I have long been fascinated with hot chilis and hot sauces or salsas. I absolutely love fresh grilled jalapenos, serranos or pasilla/poblanos with a BBQ.
I often times say that my Chimichurris are the best . . . and that no-one else quite stands up, or is of equal; but what I always say is sauces and salsas are like opinions; everyone’s got one and they all stink. Something like that!
Family recipes have been around for a long time and many have even transformed from one family through marriage to culminate into even better sauces . . . but completely distinct and different from the original. One thing that embarrasses me is when a student at my school can’t conceivably develop his or her own sauce . . . without a recipe. Jackass!
Recently at work, one of my co-workers had visited Beliz and brought to the office a bottle of Marie Sharp’s Belizian Heat Hot Sauce. The co-worker had told us, “this is the best around”. I tried the sauce cautiously. Just a dab . . . it is Habanero for God’s sake . . . have some respect. I quickly found my self using it by the tablespoon because there was so much flavor of the Habanero pepper, but without the scalding heat. I was sold!
During my recent trip to Cancun, I quickly realized my proximity to Beliz and Cozumel. Heck I’m so geographically challenged I forget that Las Vegas is north . . . not south, next to Tijuana. Anyway, while in Cancun we ate a lot of South American and Mexican food. “You got any salsa?”, I would ask. Every time they brought out a Habanero sauce or salsa. I think only twice I was warned, “hey meester, ees hot”. Always presuming that salsas are hot . . . kinda like testing the shower water before you get in, I would proceed cautiously only to find out that almost every Habanero salsa brought to me was, in fact, quite mild . . . full of incredible Habanero flavor, but without the death heat that normally follows Habanero salsas here in the States.
Inquiring about their secrets, I was told they use carrots to retain the Habanero color and the carrots have a mild flavor if incorporated properly that doesn’t distract from the wonderful fruitiness of the Habanero. Upon my return to the US I have found this recipe that resembles most of what I have researched for the accuracy of the secret Habanero salsas in the south. Although it sounds quite similar to many other recipes of its type, the secret lays with the following information given to me through telepathy from a Mayan culinary God buried beneath the soils of Tulum. He said . . . “if too spicy, don’t add more carrots, but reduce the chilis”. I guess he was saying that the addition of more carrots only changes the flavor too drastically instead of lowering the Scoville factor.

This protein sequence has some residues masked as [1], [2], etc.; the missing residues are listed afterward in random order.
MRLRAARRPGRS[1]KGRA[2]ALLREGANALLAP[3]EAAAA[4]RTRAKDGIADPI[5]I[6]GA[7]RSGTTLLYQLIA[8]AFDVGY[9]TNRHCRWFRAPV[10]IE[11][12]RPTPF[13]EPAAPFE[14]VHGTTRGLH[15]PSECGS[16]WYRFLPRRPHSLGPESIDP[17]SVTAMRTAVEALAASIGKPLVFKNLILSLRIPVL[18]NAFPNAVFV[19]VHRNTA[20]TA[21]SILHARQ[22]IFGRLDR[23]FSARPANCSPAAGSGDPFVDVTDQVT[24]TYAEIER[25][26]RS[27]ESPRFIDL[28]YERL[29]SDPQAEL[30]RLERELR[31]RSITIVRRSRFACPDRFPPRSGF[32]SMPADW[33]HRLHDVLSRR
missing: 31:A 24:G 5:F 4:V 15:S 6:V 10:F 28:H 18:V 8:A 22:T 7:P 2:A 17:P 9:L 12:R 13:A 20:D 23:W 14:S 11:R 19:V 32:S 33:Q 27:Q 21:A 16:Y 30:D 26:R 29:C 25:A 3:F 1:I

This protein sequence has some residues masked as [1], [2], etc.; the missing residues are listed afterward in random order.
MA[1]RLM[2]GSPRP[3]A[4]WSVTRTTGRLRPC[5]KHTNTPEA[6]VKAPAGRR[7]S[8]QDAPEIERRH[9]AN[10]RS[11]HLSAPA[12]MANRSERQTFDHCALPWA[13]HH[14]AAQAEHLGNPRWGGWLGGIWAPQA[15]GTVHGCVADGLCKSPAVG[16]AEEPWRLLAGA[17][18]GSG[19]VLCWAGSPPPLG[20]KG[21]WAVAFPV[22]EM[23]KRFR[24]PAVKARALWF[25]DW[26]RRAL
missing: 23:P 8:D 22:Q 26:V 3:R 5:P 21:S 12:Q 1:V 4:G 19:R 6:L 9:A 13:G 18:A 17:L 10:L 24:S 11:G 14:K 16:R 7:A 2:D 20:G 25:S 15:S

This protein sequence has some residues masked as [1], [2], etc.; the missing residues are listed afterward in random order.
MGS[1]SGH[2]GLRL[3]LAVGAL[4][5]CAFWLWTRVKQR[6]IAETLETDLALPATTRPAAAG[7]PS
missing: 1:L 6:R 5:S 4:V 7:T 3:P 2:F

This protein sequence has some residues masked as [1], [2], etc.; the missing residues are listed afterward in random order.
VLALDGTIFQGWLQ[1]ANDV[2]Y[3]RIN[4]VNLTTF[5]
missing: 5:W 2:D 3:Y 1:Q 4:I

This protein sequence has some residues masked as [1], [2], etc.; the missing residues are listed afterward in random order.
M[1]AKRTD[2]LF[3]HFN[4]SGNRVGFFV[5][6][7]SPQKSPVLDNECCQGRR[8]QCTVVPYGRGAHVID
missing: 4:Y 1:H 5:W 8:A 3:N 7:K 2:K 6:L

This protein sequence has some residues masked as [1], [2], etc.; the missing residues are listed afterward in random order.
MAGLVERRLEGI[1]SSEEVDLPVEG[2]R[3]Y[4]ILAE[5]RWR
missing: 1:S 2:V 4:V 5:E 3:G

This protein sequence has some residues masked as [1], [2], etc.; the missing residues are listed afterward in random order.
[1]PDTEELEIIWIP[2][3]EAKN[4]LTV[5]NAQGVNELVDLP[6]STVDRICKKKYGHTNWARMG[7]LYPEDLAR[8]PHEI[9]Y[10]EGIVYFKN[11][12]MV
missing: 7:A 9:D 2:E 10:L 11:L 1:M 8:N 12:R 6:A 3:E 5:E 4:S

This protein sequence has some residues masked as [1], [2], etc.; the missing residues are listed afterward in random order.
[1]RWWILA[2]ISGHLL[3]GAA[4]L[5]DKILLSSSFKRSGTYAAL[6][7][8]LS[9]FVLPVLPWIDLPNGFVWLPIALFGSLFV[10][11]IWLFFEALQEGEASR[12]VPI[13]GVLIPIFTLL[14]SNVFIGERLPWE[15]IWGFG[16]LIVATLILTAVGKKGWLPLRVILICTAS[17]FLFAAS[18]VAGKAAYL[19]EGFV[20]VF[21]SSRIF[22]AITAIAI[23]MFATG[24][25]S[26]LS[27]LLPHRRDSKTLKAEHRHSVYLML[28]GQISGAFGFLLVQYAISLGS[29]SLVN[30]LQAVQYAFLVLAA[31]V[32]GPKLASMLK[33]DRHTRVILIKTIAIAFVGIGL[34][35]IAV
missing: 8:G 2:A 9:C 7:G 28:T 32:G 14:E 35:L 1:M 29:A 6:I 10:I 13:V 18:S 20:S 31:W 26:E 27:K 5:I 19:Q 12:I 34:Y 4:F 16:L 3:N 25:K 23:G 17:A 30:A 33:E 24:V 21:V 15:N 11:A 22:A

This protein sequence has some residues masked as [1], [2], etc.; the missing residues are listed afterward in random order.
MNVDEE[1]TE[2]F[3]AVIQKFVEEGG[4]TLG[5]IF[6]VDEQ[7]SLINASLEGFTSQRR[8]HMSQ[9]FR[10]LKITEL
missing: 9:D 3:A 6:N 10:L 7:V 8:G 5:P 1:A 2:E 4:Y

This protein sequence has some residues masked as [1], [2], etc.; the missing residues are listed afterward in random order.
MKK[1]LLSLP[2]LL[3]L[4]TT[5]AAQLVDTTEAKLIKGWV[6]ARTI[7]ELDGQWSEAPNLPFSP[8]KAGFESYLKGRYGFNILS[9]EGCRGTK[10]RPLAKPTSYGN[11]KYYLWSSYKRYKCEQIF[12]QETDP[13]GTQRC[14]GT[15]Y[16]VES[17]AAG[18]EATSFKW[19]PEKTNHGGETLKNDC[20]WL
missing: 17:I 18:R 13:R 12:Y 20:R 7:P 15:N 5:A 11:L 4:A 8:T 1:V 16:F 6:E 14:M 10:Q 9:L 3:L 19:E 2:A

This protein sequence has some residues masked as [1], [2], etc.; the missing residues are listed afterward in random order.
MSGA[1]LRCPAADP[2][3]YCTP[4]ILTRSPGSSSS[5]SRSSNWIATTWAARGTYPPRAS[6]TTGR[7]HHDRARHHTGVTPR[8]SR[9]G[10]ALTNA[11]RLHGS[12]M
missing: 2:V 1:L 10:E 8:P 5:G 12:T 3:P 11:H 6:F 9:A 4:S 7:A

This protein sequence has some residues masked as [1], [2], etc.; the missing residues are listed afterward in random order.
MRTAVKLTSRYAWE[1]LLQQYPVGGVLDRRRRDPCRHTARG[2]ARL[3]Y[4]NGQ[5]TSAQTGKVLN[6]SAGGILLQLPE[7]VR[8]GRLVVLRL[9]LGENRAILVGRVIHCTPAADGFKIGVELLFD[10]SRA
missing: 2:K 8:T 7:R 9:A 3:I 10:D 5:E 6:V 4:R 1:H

Here’s a recipe: Give ‘er a try. Remember you can always add more chili to bring the Habanero flavor up . . . otherwise you’ll have to start over.
Belizean Habanero Sauce
The Belizeans have created a very distinctive style of sauce which is characterised by the addition of carrots. If you can get organic or even better home-grown then the carrot influence will be all the more pronounced.
1 small Onion — chopped
2 cloves Garlic — chopped
1 tablespoon Vegetable Oil
1 cup chopped Carrots
2 cups Water
4 Habanero Peppers, seeded and fine chopped
3 tablespoons fresh Lime Juice
3 tablespoons white Vinegar
1 teaspoon Salt
Remove stems and seeds from peppers – take the necessary precautions when handling hot peppers.
Saute onion in oil until soft but not browned. Add carrots and water. Bring to boil, reduce heat, add vinegar and simmer until the carrots are soft. Remove from heat . Add chilies, garlic, lime juice and salt to the carrot mixture. Place in processor and puree until smooth.
Give ‘er a try
Let me know if they’re too hot for ya.